As part of the EU-funded PACTESUR project, the City of Nice hosts the European Security Week from 14 to 18 October. Catherine Piana, Director General of CoESS, had the honour to speak during the Opening Conference on 14 October and to promote the importance of a Security Continuum and public-private partnerships to tackle today’s challenges to public security.
The conference was opened by Christian Estrosi, Mayor of the City of Nice, and Sir Julian King, European Commissioner for the Security Union. Estrosi reminded participants of the tragic attack on the Promenade des Anglais in Nice, when a terrorist drove a cargo truck into crowds that celebrated Bastille Day in 2016. Similar attacks were conducted afterwards in Berlin (2016) and Stockholm (2017). Nice has since invested heavily in the protection of public spaces. Estrosi made it clear that, with the right security responses, the Promenade des Anglais has again become a flourishing and popular public space welcoming more visitors than before. The city has in recent years been at the forefront of counterterrorism initiatives, for example with the Declaration of Nice, signed by 62 city mayors across Europe.
Sir Julian King agreed that public spaces such as the Promenade des Anglais are very vulnerable to low-cost attacks due to their openness, and that such terrorist threats could only be countered by strategic responses and cooperation on all levels. He congratulated the City Nice for cooperating with all important actors, both in local response and during the European Security Week, to effectively counter terrorist threats in public spaces. Public-private partnerships would further play a particularly crucial role in addressing these new challenges to public security. The EU supports respective initiatives with its Action Plan to support the protection of public spaces.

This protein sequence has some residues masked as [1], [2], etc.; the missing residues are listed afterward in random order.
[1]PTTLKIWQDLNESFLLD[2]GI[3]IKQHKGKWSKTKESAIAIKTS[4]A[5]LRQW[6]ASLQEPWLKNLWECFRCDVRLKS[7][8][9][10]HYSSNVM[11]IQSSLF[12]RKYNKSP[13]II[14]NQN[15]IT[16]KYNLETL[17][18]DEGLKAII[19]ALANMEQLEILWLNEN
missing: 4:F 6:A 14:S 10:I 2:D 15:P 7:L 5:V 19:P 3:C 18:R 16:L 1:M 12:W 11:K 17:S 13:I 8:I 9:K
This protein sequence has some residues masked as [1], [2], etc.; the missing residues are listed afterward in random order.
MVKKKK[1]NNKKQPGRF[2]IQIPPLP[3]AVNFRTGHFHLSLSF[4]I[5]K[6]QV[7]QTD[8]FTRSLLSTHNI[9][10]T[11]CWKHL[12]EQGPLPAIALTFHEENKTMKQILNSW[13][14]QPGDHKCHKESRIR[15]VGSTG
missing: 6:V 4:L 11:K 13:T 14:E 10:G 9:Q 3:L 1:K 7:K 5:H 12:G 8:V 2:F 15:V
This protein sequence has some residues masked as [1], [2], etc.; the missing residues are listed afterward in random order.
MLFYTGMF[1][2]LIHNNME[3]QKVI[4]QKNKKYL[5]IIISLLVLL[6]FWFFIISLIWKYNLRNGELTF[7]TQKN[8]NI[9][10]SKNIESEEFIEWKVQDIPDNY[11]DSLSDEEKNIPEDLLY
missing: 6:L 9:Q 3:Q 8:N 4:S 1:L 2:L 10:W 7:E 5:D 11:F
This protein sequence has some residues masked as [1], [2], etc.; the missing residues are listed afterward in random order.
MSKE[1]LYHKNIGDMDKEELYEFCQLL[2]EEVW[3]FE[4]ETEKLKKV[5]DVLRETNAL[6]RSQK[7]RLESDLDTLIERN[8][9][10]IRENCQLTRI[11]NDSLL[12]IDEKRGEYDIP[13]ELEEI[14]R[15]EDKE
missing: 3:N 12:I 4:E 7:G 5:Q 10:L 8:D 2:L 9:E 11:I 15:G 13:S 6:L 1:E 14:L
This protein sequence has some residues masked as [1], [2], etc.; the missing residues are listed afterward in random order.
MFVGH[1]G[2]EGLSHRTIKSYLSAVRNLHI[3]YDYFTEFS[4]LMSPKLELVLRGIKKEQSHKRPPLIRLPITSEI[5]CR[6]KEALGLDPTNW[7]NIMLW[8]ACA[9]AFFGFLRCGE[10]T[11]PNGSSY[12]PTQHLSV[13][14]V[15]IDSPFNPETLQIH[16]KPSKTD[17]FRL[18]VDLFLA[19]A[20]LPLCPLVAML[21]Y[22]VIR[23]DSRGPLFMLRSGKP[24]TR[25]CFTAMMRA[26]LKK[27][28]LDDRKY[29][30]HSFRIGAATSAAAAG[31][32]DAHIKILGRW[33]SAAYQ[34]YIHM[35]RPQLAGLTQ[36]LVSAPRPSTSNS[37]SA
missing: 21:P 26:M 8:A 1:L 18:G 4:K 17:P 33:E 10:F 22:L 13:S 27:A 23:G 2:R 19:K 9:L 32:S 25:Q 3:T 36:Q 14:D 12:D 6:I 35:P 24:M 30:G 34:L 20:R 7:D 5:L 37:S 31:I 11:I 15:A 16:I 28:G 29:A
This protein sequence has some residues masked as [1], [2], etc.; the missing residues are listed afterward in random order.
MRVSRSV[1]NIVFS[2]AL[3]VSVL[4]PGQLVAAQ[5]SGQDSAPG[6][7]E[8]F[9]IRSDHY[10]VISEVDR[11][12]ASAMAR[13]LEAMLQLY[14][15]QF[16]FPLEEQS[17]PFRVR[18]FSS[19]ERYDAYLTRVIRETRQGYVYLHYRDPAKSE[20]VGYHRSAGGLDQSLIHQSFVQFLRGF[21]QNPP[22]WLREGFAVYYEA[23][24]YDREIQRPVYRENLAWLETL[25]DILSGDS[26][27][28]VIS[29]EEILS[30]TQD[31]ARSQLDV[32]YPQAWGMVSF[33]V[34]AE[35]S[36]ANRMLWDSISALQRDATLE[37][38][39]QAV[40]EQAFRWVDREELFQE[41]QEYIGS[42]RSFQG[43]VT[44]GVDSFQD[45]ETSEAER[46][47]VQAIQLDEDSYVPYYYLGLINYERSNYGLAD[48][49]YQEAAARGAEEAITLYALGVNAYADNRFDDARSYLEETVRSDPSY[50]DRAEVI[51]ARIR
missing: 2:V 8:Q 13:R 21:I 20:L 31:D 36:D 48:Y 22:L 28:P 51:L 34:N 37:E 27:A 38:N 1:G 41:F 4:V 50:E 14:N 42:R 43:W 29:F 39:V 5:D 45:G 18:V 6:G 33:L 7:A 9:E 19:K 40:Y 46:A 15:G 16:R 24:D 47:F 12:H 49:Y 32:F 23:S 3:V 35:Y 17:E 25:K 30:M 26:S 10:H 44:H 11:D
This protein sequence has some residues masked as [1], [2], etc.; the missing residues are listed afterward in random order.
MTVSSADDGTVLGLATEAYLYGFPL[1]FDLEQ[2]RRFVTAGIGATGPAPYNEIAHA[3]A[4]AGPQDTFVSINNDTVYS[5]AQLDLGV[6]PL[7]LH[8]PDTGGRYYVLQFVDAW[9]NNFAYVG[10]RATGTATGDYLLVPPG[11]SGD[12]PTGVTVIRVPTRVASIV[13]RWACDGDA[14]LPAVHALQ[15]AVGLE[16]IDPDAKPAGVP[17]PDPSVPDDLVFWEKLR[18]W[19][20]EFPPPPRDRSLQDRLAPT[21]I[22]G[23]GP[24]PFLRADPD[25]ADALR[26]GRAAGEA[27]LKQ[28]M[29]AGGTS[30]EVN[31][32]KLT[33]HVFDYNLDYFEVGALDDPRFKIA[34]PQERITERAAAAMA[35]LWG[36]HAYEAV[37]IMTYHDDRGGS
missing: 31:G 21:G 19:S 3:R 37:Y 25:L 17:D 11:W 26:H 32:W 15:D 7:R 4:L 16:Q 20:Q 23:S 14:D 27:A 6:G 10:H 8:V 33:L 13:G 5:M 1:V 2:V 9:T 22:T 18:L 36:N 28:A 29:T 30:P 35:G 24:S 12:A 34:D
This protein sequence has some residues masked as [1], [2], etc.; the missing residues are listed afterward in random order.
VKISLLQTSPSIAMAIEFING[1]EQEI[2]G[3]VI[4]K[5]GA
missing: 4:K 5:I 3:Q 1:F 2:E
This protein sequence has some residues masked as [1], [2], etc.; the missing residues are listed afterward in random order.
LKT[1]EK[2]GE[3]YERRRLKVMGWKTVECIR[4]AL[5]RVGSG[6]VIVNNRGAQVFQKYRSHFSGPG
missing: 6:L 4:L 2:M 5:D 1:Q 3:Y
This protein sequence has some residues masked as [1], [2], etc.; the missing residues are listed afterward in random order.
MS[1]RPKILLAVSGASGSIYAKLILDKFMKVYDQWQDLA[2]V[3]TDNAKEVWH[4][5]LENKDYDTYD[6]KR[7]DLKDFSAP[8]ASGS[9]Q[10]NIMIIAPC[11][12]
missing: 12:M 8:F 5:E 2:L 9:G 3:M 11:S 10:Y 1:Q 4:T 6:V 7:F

Catherine Piana, Director General of CoESS, took the opportunity to promote the recently published CoESS White Paper on the Security Continuum in the New Normal. The White Paper includes very practical recommendations, criteria and step-by-step guidelines for the establishment of public-private partnership frameworks. Private security companies and their 1.5 million licensed guards in the EU can play an important and complementary role to law enforcement in the protection of public spaces. They are deployed in locations where police cannot be permanently present, especially in public spaces. To tap into the potential of millions of eyes and ears is an opportunity that must be seized by creating public-private partnerships and agreements for the exchange of information. France is already a good practice example for cooperation frameworks: earlier this year, private security and the Ministry of Interior signed a Protocol allowing the exchange of operational information between the Interior Security and private companies at the local level. At the same time, public authorities and law enforcement also t have he responsibility to follow strict quality criteria when buying private security services, which is a basis for the functioning of a trustful public-private partnership and the exchange of information.
The so-called "Security Continuum" is already common practice in the US: Rebecca Weiner, Assistant Commissioner at the New York Police Department’s Intelligence Bureau, highlighted that private security companies are a force multiplier. Respective cooperation, exchange of information and training between public and private forces have therefore proven to be highly valuable in New York City.
More information on the European Week of Security can be found here.